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Shared Responsibility, Shared RiskGovernment, Markets and Social Policy in the Twenty-First Century$
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Jacob Hacker and Ann O'Leary

Print publication date: 2012

Print ISBN-13: 9780199781911

Published to Oxford Scholarship Online: February 2015

DOI: 10.1093/acprof:osobl/9780199781911.001.0001

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Risk Sharing When Work and Family Clash

Risk Sharing When Work and Family Clash

The Need for Government and Employer Innovation

Chapter:
(p.161) 9 Risk Sharing When Work and Family Clash
Source:
Shared Responsibility, Shared Risk
Author(s):

Ann O’Leary

Publisher:
Oxford University Press
DOI:10.1093/acprof:osobl/9780199781911.003.0009

This chapter explains how employers and the government can help workers who fulfill caregiving responsibilities, thus improving the economic security of families. It first reviews the history and current role of the federal government's commitment to insuring families against income losses from caregiving before turning to a discussion of the current features of risk allocation in caregiving. In particular, the chapter considers the decrease in family income due to work-family clashes, along with the inability to purchase substitute care. It then examines three forms of social insurance that are used to provide income replacement when care clashes with work: welfare or Temporary Assistance for Needy Families (TANF), unemployment insurance, and state-based paid family leave programs. It also looks at other policies that increase shared responsibility between employers and the government so that caregivers do not have to shoulder the caregiving risk by themselves. The chapter also outlines the causes of increased risk burden on families with respect to lost income from caregiving.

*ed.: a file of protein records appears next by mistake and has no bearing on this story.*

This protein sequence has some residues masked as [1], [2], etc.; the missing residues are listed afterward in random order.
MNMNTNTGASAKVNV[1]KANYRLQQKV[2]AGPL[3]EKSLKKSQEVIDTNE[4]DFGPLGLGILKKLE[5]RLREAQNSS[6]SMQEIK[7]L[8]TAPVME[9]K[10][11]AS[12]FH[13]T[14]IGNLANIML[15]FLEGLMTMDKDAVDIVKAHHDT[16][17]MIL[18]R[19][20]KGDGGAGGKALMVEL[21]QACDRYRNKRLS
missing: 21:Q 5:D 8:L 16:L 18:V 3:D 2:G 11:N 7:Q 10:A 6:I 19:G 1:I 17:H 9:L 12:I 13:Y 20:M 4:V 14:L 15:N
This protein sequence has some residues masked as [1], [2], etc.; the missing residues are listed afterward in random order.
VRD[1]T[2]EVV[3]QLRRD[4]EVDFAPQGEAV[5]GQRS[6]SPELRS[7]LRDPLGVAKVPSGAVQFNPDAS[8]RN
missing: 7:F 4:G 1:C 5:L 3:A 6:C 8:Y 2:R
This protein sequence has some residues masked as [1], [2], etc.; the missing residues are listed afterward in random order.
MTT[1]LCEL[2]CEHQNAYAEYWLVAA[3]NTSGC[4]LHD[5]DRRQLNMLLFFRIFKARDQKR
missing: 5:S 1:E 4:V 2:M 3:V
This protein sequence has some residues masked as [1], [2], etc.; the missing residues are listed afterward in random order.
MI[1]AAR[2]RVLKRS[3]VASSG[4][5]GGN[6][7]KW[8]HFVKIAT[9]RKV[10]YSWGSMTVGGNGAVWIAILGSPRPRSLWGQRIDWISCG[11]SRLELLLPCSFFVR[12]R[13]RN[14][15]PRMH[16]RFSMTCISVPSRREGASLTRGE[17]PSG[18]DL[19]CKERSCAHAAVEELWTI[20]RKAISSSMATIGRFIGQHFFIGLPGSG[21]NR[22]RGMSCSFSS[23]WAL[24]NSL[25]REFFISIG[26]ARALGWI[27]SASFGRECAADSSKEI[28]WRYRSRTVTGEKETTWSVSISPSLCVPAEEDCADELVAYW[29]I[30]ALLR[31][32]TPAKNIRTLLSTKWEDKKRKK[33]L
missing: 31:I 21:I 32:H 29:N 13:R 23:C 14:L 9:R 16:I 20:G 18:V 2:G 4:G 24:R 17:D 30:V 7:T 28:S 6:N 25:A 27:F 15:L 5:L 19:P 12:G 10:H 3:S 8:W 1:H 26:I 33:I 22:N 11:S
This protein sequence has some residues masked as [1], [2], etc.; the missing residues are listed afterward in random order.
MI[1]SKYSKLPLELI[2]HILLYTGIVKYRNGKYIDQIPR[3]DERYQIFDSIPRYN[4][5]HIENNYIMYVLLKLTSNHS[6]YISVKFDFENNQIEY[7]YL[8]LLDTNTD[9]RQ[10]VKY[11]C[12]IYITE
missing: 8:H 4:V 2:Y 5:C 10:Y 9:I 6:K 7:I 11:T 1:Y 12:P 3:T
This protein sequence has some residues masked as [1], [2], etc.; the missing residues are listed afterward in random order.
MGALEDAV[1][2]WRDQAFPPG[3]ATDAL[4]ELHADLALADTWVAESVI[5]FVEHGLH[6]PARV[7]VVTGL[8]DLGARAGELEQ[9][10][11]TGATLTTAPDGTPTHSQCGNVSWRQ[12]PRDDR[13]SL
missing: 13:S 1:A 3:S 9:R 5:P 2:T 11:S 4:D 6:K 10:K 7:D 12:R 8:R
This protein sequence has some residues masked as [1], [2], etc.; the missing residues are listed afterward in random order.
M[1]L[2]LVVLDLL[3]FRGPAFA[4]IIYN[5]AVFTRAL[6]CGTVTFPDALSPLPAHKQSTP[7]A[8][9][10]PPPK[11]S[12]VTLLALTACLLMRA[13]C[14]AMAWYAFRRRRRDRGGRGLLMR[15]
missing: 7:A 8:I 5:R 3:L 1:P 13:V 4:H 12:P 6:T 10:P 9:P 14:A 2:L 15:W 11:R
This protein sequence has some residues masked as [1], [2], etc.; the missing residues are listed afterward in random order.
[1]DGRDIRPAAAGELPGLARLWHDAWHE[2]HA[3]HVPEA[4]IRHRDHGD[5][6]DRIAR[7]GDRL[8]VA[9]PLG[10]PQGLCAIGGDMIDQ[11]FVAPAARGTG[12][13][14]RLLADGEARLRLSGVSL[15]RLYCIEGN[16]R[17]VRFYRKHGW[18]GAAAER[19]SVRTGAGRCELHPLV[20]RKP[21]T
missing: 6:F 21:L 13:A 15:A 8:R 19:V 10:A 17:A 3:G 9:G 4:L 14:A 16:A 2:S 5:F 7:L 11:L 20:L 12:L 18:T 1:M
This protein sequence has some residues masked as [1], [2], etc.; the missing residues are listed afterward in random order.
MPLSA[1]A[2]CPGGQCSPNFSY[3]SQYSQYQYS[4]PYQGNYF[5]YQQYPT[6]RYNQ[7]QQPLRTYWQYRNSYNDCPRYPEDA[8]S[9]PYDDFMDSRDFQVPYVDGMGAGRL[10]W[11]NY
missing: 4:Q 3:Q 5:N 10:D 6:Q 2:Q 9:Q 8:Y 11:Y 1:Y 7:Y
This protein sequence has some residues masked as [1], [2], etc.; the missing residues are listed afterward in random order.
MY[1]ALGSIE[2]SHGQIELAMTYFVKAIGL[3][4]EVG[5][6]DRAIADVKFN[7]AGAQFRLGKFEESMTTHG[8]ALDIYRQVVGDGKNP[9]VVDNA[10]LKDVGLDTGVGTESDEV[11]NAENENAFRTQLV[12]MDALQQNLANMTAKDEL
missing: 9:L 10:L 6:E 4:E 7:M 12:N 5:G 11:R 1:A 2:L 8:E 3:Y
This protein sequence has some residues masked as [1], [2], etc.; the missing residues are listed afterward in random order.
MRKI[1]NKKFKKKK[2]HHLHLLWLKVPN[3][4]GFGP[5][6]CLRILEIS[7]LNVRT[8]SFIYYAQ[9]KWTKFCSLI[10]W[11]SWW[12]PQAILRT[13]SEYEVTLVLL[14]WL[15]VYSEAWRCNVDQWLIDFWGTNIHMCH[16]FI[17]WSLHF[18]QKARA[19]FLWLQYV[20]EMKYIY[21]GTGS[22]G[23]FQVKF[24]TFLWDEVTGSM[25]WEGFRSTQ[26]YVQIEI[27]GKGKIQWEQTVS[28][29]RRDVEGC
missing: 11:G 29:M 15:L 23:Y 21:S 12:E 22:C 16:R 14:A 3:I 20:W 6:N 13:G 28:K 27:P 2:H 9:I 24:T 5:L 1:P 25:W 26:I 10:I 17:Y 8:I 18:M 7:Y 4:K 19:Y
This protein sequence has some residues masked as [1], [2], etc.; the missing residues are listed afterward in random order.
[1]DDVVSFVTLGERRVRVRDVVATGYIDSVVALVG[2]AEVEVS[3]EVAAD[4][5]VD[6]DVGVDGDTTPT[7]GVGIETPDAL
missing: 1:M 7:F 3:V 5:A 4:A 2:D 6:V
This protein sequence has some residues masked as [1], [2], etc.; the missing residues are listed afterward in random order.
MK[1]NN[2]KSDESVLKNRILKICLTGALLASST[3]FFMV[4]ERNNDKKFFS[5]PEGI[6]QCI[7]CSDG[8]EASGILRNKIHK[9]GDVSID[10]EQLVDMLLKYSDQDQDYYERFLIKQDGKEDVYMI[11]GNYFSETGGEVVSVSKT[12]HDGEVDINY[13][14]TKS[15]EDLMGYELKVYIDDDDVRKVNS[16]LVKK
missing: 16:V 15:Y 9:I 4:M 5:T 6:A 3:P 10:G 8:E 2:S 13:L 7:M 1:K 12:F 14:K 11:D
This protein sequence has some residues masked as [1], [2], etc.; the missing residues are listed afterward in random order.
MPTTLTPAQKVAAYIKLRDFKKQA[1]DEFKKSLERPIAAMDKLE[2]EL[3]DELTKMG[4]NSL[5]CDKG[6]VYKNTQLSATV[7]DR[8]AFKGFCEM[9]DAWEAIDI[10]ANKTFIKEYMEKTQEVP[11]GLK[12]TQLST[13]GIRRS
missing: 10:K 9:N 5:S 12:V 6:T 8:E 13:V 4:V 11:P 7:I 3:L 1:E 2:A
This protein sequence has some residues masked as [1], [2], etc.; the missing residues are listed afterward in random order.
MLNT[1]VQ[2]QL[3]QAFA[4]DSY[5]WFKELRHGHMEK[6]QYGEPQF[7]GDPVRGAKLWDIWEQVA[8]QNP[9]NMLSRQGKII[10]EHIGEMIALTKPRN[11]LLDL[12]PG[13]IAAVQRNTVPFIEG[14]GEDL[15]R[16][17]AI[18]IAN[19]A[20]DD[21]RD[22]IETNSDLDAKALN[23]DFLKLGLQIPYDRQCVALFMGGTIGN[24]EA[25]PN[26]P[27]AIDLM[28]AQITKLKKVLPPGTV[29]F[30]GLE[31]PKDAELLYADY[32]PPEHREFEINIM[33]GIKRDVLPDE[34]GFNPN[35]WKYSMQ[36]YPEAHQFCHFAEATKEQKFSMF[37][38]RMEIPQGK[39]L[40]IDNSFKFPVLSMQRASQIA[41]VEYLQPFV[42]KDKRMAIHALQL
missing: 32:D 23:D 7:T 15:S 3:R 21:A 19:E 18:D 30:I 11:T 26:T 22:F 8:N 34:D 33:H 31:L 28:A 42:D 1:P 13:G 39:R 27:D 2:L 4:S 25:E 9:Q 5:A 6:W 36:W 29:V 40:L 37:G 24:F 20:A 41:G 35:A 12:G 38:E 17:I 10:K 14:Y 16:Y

Keywords:   caregiving, economic security, families, risk allocation, family income, social insurance, income replacement, welfare, Temporary Assistance for Needy Families, unemployment insurance

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